• ESA and the Cloud Quality Software Engineering SaaS A SaaS provider is basically a ASP, as it was called a couple of years ago. While the Cloud lets providers leverage existing infrastructure and the traditional ASP based his offering mostly on his own infrastructure, the difference for the actual user is insignificant. With SaaS too, the main characterization is: self-service, pay-as-you-go and on-demand. Moving from local installations to SaaS allows new capabilities that are not possible locally: e.g. simultaneous editing of documents. Variety Whenever a software can potentially be accessed with a browser, it is a candidate for SaaS. This implies that the number of offerings and services will explode even more in the near future. The difficult question when exploring possibilities is that the market is changing even faster than the IaaS and PaaS market.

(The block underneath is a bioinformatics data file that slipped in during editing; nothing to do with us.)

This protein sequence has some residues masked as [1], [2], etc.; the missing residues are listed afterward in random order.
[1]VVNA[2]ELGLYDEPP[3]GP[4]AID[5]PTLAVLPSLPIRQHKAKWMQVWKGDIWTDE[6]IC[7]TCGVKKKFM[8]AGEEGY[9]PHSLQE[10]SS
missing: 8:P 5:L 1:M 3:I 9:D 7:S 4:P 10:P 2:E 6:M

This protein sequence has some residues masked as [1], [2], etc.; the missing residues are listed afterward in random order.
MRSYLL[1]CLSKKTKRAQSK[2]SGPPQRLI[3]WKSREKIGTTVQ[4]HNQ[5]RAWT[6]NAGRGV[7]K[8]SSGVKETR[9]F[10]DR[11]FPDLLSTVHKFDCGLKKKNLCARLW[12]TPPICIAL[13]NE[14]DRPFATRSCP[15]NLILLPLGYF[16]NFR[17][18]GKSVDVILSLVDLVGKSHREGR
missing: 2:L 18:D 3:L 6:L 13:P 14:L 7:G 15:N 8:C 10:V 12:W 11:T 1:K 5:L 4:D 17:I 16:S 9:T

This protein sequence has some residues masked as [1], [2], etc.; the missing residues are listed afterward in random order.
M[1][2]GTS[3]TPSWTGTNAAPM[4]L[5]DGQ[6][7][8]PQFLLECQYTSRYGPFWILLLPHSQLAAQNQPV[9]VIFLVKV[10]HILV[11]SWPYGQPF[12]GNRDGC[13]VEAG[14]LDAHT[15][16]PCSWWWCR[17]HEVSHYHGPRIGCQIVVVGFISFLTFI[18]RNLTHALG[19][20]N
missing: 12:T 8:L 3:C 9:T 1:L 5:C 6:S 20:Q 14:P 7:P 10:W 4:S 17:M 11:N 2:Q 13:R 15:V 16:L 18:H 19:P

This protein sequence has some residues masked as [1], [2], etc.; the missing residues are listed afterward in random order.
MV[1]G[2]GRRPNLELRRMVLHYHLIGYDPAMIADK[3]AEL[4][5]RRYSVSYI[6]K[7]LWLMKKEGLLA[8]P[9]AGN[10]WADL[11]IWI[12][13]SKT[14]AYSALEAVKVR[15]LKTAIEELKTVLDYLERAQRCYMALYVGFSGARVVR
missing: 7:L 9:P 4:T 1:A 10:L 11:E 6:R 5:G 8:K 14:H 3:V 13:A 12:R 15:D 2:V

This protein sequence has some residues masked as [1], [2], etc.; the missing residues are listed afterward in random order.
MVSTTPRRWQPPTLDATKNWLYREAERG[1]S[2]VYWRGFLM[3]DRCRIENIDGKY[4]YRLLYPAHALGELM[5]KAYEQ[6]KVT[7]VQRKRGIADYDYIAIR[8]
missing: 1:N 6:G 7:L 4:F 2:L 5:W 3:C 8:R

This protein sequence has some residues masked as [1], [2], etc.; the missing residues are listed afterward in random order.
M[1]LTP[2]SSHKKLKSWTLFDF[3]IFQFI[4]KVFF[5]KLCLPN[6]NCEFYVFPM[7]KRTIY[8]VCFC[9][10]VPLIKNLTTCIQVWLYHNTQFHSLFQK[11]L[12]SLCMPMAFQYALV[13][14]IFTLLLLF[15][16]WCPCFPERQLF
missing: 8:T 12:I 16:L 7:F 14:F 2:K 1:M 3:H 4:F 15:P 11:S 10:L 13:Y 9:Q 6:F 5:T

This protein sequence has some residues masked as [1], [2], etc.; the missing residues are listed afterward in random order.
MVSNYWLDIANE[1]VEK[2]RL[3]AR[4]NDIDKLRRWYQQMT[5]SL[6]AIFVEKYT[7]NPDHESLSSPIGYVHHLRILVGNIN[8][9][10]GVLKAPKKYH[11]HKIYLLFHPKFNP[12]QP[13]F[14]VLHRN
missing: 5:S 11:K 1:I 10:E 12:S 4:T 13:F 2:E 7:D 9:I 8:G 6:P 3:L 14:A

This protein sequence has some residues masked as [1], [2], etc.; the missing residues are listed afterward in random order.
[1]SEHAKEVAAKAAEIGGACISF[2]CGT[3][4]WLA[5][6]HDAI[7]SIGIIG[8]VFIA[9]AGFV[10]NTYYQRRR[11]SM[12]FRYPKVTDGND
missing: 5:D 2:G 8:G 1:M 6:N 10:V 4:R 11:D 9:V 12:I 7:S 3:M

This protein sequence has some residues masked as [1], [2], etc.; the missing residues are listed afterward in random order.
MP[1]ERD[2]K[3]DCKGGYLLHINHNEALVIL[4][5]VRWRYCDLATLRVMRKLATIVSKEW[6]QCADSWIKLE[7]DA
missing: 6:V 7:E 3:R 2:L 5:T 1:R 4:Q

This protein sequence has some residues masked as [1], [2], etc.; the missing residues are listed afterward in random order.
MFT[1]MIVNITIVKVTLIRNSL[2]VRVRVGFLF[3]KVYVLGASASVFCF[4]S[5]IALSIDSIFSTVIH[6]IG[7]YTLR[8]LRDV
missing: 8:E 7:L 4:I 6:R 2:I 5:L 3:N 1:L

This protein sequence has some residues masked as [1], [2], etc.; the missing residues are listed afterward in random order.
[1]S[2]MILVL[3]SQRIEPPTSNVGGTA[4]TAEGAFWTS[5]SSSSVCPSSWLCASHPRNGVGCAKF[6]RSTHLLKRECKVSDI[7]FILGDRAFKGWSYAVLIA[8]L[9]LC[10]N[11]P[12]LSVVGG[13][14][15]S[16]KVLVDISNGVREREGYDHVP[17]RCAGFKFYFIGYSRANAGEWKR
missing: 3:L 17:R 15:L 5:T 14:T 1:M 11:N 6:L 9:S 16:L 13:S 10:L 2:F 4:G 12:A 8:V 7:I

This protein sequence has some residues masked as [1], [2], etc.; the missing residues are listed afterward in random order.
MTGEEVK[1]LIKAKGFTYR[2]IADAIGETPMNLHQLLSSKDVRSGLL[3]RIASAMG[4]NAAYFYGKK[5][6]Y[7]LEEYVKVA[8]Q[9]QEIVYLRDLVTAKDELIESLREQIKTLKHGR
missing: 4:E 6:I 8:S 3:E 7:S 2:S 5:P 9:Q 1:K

• ESA and the Cloud Quality Software Engineering Basic principles Economies of scale: cheaper to produce the service for the provider Pay a higher price, but for a (much) shorter time: Accommodate for variability in demand (for buyer) No idling resources (for buyer) Utilization and variability of demand are key factors: The better utilized any system is, the lower is the TCO Responsibility is transferred to Cloud provider: Seller needs to provide elasticity The higher in the (Cloud) stack, the more responsibility is transferred to the seller Moving from CapEx to OpEx: Makes it easier for buyer to budget (no investment) Opting-out is easier with OpEx (although it usually requires an alternative) The Cloud stack builds the economic basis It’s very easy for a provider to base its services on top of existing Cloud services: Write a self-service application for an existing platform and you can provide a SaaS offering that’s scales easily and where operations cost is strictly based on actual usage. The higher “up” a service, the more value it adds for the customer. It leverages the underlying services and allows for every provider in the value chain to earn money.